Though these companies have a good idea--removable media--reliability has been suspect. But now drive manufacturers are trying to lick the reliability problem by incorporating fully retracting heads into their drives. Like a frightened turtle, the drive pulls its head into its body (and away from the disk) whenever it senses a loss of power. The heads are re-extended only after the disk has come up to speed and the cartridge compartment has been completely filtered of contaminants.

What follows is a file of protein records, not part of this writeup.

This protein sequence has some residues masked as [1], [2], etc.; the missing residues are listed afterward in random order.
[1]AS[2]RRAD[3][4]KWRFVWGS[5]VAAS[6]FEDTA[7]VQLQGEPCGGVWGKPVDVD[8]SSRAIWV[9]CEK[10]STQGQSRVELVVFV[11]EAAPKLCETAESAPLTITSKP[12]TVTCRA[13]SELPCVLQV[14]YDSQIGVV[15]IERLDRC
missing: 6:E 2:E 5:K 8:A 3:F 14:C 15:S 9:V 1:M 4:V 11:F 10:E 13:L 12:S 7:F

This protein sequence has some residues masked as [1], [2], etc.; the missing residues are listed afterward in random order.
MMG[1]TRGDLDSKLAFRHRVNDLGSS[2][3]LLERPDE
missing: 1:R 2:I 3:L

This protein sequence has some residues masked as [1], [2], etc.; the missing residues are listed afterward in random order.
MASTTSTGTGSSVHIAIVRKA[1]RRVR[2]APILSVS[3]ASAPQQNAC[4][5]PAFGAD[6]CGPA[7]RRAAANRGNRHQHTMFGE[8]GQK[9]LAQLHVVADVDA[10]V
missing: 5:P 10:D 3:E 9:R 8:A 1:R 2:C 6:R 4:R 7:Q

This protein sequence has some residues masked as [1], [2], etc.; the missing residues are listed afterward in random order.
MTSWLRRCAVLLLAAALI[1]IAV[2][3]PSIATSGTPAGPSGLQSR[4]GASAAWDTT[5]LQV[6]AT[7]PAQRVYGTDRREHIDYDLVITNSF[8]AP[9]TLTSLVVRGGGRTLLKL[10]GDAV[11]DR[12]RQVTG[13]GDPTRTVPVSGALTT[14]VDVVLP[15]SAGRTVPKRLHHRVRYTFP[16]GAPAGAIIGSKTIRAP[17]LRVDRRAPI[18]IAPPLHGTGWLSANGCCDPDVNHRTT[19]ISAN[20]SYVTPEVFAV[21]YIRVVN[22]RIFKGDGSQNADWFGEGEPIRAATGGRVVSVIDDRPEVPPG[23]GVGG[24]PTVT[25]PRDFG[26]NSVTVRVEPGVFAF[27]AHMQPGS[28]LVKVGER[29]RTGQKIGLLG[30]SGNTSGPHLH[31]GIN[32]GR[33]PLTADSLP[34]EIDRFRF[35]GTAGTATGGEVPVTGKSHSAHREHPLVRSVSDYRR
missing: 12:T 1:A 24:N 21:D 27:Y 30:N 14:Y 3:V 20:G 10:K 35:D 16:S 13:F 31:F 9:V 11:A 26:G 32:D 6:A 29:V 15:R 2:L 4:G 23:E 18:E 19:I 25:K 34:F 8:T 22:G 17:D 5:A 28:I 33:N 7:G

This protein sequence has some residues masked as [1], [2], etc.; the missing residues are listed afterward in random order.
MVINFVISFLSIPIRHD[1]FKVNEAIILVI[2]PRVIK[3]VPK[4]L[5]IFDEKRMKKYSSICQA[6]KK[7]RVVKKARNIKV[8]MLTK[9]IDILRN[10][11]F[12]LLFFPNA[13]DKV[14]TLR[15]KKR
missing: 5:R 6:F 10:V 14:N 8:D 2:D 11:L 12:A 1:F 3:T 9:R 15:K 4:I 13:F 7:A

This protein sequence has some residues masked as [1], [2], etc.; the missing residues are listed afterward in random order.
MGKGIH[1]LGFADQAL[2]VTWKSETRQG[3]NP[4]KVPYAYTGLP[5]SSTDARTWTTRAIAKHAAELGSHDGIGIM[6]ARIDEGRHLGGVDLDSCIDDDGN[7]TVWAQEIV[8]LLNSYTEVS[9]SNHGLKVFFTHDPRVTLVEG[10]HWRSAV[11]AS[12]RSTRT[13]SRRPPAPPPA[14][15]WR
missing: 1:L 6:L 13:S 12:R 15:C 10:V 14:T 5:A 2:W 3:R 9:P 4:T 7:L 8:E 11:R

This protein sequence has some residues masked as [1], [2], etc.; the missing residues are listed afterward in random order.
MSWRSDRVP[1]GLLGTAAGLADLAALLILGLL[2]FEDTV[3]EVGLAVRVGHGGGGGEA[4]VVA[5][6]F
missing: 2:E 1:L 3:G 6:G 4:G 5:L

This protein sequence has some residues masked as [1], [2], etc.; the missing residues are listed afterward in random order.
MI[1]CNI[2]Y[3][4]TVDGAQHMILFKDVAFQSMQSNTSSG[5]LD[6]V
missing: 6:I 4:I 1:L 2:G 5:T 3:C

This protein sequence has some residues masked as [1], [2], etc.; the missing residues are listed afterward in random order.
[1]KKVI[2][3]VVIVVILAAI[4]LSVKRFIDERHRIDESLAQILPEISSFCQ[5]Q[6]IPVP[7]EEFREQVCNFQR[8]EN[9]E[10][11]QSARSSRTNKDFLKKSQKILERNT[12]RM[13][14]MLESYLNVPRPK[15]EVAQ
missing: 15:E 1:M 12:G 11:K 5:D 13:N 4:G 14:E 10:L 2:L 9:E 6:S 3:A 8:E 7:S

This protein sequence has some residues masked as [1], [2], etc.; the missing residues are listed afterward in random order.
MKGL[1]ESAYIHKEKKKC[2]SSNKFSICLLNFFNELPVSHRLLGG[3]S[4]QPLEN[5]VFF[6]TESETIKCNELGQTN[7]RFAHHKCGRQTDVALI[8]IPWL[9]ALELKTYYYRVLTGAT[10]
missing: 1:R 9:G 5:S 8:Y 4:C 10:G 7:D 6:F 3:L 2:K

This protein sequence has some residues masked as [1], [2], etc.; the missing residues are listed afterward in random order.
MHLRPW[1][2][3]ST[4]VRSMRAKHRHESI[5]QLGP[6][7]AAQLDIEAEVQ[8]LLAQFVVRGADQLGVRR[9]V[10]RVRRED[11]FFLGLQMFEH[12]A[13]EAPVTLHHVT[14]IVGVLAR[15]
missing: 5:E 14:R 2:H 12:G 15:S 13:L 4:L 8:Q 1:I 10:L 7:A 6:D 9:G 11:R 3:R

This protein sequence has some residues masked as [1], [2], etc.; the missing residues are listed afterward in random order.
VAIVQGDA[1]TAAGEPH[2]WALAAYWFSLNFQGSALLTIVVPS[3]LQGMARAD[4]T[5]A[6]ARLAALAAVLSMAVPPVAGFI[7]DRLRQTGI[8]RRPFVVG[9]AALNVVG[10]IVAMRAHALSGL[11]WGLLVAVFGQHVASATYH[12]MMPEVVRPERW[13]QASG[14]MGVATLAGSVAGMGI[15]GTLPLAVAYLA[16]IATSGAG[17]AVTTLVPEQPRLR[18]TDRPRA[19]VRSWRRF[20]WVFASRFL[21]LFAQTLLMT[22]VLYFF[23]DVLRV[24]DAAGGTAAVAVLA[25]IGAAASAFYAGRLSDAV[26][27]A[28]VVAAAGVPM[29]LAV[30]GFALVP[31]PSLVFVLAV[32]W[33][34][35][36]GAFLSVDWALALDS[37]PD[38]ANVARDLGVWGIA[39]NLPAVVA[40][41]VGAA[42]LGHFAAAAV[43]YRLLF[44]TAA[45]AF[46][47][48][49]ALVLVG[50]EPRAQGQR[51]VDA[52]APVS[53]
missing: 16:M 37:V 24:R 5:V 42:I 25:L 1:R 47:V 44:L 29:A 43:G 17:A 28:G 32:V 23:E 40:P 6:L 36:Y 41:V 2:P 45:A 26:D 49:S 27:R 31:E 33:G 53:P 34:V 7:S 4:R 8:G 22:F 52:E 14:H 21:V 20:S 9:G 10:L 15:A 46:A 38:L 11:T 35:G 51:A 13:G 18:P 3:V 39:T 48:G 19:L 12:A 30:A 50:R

Reliability problems will no doubt continue to plague new efforts in the removable media area. But the success of companies such as Iomega, whose Bernoulli Box disk drive looks like a floppy system but acts like a removable hard drive, indicate that interest is strong in the microcomputer community.
Putting It All Together
If 5Mb hard disk drives are already gone, what is the future of 10Mb drives? It seems that the microcomputer world is caught up in the larger (storage capacity), faster, smaller (physical size) madness when it comes to hard disks. There are many factors that enable one hard disk to outperform another. And as performance continues to improve, it will be imperative for users to find out what is inside the drives that are so carefully protected from the outside world.